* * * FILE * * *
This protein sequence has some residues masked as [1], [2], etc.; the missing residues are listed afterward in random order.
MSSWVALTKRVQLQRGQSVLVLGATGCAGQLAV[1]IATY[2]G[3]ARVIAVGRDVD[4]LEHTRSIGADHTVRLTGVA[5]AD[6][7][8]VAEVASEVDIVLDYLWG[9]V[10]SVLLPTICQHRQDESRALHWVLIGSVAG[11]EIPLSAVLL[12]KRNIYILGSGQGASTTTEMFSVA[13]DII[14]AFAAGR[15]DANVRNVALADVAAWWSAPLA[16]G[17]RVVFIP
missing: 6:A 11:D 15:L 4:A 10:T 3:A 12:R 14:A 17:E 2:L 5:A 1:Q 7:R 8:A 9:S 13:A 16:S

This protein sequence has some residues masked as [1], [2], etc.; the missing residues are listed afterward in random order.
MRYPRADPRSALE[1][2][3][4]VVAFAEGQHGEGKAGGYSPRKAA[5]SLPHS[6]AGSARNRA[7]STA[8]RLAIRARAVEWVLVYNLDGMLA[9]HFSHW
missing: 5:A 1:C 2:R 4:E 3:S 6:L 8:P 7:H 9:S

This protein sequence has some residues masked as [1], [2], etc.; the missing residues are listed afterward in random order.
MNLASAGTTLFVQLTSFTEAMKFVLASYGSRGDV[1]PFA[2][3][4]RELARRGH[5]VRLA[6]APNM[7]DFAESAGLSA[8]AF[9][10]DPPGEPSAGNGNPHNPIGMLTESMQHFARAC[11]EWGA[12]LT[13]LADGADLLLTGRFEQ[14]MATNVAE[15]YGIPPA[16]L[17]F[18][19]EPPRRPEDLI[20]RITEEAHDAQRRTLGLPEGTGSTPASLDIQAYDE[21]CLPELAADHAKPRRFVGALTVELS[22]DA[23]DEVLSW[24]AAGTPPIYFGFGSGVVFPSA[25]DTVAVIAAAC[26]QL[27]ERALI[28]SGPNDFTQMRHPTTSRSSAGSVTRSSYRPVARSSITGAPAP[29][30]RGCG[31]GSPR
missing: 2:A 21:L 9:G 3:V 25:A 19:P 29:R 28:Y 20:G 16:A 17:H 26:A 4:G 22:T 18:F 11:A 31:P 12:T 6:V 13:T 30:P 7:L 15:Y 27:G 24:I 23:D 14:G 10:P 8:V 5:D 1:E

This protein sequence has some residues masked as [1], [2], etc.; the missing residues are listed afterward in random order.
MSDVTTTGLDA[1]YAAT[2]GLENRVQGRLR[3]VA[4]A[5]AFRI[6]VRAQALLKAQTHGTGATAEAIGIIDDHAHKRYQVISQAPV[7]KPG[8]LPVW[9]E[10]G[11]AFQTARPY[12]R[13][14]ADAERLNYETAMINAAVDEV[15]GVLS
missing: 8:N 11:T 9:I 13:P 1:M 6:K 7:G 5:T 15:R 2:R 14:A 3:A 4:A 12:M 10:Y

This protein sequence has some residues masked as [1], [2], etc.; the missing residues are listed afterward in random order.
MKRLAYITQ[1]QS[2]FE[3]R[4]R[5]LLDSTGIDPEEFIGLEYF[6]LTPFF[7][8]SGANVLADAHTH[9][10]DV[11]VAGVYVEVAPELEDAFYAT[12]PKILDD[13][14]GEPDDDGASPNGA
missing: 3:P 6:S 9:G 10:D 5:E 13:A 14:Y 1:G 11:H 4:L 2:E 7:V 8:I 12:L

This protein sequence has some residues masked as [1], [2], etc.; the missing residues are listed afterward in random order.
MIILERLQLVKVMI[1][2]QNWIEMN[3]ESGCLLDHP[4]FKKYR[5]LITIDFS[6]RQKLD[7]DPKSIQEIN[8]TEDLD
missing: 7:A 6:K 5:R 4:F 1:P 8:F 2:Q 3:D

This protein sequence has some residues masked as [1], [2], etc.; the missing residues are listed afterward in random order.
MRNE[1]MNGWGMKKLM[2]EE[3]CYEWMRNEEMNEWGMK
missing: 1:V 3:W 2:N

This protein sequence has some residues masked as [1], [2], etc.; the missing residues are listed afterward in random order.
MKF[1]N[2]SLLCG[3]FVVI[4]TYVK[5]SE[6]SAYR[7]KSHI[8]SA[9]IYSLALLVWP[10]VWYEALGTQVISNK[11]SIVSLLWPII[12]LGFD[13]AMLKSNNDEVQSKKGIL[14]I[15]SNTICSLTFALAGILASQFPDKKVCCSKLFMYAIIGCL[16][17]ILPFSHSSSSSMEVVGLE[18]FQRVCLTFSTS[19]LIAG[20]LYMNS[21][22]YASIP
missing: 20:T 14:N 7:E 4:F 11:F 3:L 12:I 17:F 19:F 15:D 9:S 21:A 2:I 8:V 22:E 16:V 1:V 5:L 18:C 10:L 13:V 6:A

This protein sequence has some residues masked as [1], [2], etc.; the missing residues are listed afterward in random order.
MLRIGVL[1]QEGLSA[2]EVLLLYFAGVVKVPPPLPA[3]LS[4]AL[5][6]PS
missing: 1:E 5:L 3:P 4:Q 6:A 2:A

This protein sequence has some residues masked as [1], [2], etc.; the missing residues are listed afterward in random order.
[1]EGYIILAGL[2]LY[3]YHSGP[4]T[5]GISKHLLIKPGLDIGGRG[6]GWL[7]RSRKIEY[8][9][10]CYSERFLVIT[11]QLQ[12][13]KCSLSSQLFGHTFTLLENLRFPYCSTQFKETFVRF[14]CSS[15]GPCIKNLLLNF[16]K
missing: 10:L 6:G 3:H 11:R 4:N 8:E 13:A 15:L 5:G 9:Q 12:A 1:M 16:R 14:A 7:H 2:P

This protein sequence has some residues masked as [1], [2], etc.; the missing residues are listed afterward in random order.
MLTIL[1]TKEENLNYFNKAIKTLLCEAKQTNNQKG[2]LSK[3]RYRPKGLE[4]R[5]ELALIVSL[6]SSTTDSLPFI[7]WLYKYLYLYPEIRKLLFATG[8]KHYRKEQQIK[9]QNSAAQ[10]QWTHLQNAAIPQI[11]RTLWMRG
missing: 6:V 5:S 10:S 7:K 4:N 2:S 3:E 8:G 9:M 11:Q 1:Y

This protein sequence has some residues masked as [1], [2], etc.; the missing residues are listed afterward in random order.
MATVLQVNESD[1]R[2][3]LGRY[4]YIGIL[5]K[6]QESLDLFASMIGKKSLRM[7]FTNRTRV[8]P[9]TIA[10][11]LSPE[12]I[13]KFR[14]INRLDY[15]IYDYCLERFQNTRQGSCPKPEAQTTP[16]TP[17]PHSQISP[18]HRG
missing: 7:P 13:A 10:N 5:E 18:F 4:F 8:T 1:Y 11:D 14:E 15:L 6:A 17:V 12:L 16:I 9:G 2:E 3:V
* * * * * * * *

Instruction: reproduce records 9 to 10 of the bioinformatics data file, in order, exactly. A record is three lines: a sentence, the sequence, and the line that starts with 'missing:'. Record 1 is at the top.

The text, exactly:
This protein sequence has some residues masked as [1], [2], etc.; the missing residues are listed afterward in random order.
MLRIGVL[1]QEGLSA[2]EVLLLYFAGVVKVPPPLPA[3]LS[4]AL[5][6]PS
missing: 1:E 5:L 3:P 4:Q 6:A 2:A

This protein sequence has some residues masked as [1], [2], etc.; the missing residues are listed afterward in random order.
[1]EGYIILAGL[2]LY[3]YHSGP[4]T[5]GISKHLLIKPGLDIGGRG[6]GWL[7]RSRKIEY[8][9][10]CYSERFLVIT[11]QLQ[12][13]KCSLSSQLFGHTFTLLENLRFPYCSTQFKETFVRF[14]CSS[15]GPCIKNLLLNF[16]K
missing: 10:L 6:G 3:H 11:R 4:N 8:E 13:A 15:L 5:G 9:Q 12:A 1:M 16:R 14:A 7:H 2:P